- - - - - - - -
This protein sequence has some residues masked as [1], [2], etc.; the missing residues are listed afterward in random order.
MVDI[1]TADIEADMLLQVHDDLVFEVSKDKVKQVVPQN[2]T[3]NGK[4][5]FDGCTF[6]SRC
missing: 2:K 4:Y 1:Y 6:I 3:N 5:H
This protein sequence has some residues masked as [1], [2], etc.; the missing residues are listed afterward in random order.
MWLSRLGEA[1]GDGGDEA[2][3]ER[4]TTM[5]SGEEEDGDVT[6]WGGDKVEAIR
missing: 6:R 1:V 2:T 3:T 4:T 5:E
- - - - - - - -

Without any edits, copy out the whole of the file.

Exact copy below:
This protein sequence has some residues masked as [1], [2], etc.; the missing residues are listed afterward in random order.
MVDI[1]TADIEADMLLQVHDDLVFEVSKDKVKQVVPQN[2]T[3]NGK[4][5]FDGCTF[6]SRC
missing: 2:K 4:Y 1:Y 6:I 3:N 5:H
This protein sequence has some residues masked as [1], [2], etc.; the missing residues are listed afterward in random order.
MWLSRLGEA[1]GDGGDEA[2][3]ER[4]TTM[5]SGEEEDGDVT[6]WGGDKVEAIR
missing: 6:R 1:V 2:T 3:T 4:T 5:E